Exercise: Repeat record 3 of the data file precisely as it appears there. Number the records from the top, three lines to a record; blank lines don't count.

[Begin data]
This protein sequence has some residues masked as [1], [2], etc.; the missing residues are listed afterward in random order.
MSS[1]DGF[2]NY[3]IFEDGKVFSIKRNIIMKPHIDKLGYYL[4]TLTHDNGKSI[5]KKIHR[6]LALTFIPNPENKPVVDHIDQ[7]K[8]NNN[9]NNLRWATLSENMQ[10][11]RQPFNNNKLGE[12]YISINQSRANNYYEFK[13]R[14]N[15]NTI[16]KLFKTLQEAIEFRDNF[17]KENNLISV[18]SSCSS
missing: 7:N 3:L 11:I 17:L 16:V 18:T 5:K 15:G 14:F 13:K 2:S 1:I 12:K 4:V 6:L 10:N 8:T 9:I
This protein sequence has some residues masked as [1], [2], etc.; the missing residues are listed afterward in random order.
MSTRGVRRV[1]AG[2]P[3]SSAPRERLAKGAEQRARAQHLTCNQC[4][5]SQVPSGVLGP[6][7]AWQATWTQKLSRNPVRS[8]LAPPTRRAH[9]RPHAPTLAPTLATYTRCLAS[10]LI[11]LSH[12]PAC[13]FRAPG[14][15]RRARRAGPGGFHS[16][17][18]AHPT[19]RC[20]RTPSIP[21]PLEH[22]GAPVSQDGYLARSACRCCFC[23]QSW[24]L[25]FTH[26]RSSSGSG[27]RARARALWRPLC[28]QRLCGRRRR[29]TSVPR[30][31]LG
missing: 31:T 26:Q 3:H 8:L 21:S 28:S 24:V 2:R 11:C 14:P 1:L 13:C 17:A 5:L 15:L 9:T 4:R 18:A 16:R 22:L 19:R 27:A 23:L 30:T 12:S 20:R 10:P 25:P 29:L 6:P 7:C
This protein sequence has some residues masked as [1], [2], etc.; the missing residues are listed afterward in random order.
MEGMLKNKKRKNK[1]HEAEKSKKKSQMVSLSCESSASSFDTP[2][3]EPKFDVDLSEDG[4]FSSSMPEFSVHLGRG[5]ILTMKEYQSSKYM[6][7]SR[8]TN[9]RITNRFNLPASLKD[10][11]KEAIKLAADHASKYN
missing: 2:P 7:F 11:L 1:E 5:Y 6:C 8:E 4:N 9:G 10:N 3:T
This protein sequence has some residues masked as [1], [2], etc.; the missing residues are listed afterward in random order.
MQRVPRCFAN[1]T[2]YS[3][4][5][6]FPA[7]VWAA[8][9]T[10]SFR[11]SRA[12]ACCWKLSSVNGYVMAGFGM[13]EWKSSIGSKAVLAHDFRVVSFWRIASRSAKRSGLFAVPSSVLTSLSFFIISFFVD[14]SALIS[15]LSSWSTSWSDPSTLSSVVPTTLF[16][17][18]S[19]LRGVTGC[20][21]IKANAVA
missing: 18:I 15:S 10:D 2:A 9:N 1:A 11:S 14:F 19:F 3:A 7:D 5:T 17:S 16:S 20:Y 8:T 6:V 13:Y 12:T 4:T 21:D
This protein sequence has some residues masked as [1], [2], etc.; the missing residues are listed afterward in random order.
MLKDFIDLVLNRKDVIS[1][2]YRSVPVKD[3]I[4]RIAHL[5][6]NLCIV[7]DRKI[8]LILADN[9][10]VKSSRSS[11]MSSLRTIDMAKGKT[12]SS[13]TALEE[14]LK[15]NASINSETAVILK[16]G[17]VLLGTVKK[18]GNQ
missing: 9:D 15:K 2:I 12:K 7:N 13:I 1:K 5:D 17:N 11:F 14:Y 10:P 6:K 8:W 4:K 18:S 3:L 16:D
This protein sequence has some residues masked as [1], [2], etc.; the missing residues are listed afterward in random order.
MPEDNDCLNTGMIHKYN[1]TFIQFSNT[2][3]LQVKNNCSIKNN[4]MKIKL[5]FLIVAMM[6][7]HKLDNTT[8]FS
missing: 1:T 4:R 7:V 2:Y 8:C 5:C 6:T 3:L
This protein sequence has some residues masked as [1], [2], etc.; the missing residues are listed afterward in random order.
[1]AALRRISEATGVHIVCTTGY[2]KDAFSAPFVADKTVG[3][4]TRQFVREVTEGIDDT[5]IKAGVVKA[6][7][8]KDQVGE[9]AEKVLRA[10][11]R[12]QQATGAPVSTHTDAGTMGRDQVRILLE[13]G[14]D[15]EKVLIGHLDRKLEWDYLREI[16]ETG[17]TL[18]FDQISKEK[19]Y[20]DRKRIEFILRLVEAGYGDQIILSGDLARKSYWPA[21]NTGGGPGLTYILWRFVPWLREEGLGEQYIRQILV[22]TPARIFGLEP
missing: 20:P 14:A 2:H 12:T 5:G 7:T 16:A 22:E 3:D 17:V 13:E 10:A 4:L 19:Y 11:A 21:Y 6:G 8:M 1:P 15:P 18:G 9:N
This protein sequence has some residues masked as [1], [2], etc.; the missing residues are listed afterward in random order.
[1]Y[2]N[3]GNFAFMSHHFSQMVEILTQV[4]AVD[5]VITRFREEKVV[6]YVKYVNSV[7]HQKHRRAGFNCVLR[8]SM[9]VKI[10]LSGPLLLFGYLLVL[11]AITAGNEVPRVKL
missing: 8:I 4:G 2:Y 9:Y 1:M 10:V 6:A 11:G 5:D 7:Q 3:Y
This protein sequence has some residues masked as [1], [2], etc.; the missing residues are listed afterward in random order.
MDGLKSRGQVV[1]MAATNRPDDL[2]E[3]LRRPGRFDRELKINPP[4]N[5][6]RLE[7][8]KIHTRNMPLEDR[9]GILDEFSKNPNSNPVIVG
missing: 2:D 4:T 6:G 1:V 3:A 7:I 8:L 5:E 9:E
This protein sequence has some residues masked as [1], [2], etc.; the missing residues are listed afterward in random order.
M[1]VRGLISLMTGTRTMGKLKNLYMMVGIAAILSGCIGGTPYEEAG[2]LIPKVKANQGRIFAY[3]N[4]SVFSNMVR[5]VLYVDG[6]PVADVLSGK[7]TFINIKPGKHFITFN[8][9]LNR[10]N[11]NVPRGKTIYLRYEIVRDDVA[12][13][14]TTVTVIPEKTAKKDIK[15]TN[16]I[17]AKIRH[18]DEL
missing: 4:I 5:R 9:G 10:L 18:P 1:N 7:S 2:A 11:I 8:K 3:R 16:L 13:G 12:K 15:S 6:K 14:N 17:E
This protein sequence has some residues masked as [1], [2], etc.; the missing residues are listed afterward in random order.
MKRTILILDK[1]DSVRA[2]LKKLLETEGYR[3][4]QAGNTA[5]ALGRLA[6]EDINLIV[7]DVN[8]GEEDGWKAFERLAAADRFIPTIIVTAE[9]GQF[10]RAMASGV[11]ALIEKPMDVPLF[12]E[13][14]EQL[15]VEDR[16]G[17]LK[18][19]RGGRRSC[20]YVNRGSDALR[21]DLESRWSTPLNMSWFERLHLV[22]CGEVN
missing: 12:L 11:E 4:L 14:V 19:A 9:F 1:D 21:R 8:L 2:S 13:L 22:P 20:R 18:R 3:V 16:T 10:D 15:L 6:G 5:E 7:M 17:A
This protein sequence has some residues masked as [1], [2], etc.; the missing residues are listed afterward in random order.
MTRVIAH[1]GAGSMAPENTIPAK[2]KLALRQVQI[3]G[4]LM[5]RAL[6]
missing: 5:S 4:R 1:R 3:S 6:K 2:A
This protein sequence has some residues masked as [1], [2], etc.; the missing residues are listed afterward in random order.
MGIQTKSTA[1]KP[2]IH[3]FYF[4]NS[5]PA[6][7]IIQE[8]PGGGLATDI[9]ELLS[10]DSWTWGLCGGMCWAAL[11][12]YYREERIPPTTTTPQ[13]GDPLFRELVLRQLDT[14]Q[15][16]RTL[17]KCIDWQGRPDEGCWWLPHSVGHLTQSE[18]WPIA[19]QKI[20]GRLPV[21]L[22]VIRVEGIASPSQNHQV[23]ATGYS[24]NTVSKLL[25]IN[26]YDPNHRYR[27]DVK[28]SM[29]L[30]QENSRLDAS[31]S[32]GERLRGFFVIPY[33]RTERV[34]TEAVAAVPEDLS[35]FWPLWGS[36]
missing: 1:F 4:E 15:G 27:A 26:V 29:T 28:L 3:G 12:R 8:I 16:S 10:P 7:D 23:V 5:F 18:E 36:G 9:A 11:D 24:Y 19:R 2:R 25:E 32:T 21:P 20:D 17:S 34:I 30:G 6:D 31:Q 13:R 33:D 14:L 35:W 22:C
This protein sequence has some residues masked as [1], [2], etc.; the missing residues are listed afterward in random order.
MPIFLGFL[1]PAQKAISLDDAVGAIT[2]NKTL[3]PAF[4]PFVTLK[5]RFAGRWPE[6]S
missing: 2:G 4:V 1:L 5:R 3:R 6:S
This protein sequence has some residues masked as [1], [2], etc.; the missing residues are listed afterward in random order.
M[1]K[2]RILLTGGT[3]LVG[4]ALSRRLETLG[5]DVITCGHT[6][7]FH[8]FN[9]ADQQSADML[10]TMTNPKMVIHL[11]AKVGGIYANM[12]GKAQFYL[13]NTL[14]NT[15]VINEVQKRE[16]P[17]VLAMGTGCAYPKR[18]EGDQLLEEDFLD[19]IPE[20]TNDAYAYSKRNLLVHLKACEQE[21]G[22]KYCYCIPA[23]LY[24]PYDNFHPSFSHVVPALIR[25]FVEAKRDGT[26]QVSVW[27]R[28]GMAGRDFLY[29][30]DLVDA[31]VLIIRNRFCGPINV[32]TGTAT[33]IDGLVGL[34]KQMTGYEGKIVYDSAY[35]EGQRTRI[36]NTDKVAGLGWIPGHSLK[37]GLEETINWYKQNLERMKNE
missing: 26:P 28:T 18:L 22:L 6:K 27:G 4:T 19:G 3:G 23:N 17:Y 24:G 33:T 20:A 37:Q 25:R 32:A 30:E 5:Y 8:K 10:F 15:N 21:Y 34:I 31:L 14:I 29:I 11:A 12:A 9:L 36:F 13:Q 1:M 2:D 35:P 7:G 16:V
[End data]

This protein sequence has some residues masked as [1], [2], etc.; the missing residues are listed afterward in random order.
MEGMLKNKKRKNK[1]HEAEKSKKKSQMVSLSCESSASSFDTP[2][3]EPKFDVDLSEDG[4]FSSSMPEFSVHLGRG[5]ILTMKEYQSSKYM[6][7]SR[8]TN[9]RITNRFNLPASLKD[10][11]KEAIKLAADHASKYN
missing: 2:P 7:F 11:L 1:E 5:Y 6:C 8:E 4:N 9:G 10:N 3:T